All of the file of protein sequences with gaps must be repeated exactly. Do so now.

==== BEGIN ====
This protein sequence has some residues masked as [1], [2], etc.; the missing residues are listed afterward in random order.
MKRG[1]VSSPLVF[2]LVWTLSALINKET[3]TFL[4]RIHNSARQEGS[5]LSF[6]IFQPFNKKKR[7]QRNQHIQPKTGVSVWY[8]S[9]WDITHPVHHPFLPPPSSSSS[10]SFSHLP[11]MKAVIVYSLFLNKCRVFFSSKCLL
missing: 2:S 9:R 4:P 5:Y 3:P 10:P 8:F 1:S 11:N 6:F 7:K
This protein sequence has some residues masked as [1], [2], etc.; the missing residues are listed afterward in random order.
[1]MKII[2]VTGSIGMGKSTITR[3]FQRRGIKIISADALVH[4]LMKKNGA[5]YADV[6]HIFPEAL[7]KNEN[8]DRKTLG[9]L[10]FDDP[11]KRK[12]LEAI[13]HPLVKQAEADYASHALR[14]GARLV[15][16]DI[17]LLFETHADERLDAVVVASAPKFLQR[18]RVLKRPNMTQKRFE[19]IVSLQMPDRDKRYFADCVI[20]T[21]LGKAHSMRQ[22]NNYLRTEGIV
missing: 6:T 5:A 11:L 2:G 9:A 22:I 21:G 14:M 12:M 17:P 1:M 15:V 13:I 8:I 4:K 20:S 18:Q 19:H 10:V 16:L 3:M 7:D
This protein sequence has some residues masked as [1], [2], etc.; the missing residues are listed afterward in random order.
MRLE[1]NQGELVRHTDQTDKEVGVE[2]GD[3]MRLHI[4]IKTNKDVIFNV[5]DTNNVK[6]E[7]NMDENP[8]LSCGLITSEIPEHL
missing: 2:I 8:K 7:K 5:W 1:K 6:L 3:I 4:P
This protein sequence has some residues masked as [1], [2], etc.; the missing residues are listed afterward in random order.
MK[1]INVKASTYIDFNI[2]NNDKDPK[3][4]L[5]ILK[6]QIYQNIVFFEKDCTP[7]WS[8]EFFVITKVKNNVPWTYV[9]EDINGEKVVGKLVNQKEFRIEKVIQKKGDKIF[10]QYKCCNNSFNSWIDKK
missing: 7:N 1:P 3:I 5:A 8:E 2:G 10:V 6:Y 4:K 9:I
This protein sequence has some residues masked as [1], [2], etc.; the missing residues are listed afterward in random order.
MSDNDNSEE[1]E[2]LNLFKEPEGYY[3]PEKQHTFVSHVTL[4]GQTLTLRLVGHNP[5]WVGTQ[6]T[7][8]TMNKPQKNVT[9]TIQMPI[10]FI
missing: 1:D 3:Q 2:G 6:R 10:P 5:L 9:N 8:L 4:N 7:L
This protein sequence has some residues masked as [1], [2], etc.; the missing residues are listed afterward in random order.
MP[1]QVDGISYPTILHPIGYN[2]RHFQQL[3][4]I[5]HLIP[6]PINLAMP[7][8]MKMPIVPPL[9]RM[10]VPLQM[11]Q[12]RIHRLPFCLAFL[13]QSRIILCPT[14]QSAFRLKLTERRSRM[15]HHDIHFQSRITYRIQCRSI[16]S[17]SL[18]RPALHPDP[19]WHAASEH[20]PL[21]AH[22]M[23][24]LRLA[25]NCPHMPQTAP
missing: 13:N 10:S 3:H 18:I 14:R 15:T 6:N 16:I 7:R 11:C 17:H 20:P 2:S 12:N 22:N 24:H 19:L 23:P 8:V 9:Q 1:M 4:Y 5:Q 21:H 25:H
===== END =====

This protein sequence has some residues masked as [1], [2], etc.; the missing residues are listed afterward in random order.
MKRG[1]VSSPLVF[2]LVWTLSALINKET[3]TFL[4]RIHNSARQEGS[5]LSF[6]IFQPFNKKKR[7]QRNQHIQPKTGVSVWY[8]S[9]WDITHPVHHPFLPPPSSSSS[10]SFSHLP[11]MKAVIVYSLFLNKCRVFFSSKCLL
missing: 2:S 9:R 4:P 5:Y 3:P 10:P 8:F 1:S 11:N 6:F 7:K
This protein sequence has some residues masked as [1], [2], etc.; the missing residues are listed afterward in random order.
[1]MKII[2]VTGSIGMGKSTITR[3]FQRRGIKIISADALVH[4]LMKKNGA[5]YADV[6]HIFPEAL[7]KNEN[8]DRKTLG[9]L[10]FDDP[11]KRK[12]LEAI[13]HPLVKQAEADYASHALR[14]GARLV[15][16]DI[17]LLFETHADERLDAVVVASAPKFLQR[18]RVLKRPNMTQKRFE[19]IVSLQMPDRDKRYFADCVI[20]T[21]LGKAHSMRQ[22]NNYLRTEGIV
missing: 6:T 5:A 11:L 2:G 9:A 22:I 21:G 14:M 12:M 17:P 1:M 15:V 13:I 8:I 4:K 20:S 18:Q 19:H 10:V 16:L 3:M 7:D
This protein sequence has some residues masked as [1], [2], etc.; the missing residues are listed afterward in random order.
MRLE[1]NQGELVRHTDQTDKEVGVE[2]GD[3]MRLHI[4]IKTNKDVIFNV[5]DTNNVK[6]E[7]NMDENP[8]LSCGLITSEIPEHL
missing: 2:I 8:K 7:K 5:W 1:K 6:L 3:I 4:P
This protein sequence has some residues masked as [1], [2], etc.; the missing residues are listed afterward in random order.
MK[1]INVKASTYIDFNI[2]NNDKDPK[3][4]L[5]ILK[6]QIYQNIVFFEKDCTP[7]WS[8]EFFVITKVKNNVPWTYV[9]EDINGEKVVGKLVNQKEFRIEKVIQKKGDKIF[10]QYKCCNNSFNSWIDKK
missing: 7:N 1:P 3:I 5:A 8:E 2:G 10:V 6:Y 4:K 9:I
This protein sequence has some residues masked as [1], [2], etc.; the missing residues are listed afterward in random order.
MSDNDNSEE[1]E[2]LNLFKEPEGYY[3]PEKQHTFVSHVTL[4]GQTLTLRLVGHNP[5]WVGTQ[6]T[7][8]TMNKPQKNVT[9]TIQMPI[10]FI
missing: 1:D 3:Q 2:G 6:R 10:P 5:L 9:N 8:L 4:N 7:L
This protein sequence has some residues masked as [1], [2], etc.; the missing residues are listed afterward in random order.
MP[1]QVDGISYPTILHPIGYN[2]RHFQQL[3][4]I[5]HLIP[6]PINLAMP[7][8]MKMPIVPPL[9]RM[10]VPLQM[11]Q[12]RIHRLPFCLAFL[13]QSRIILCPT[14]QSAFRLKLTERRSRM[15]HHDIHFQSRITYRIQCRSI[16]S[17]SL[18]RPALHPDP[19]WHAASEH[20]PL[21]AH[22]M[23][24]LRLA[25]NCPHMPQTAP
missing: 13:N 10:S 3:H 18:I 14:R 15:T 6:N 16:I 7:R 11:C 17:H 20:P 2:S 12:N 22:N 24:H 19:L 23:P 8:V 9:Q 1:M 4:Y 5:Q 21:H 25:H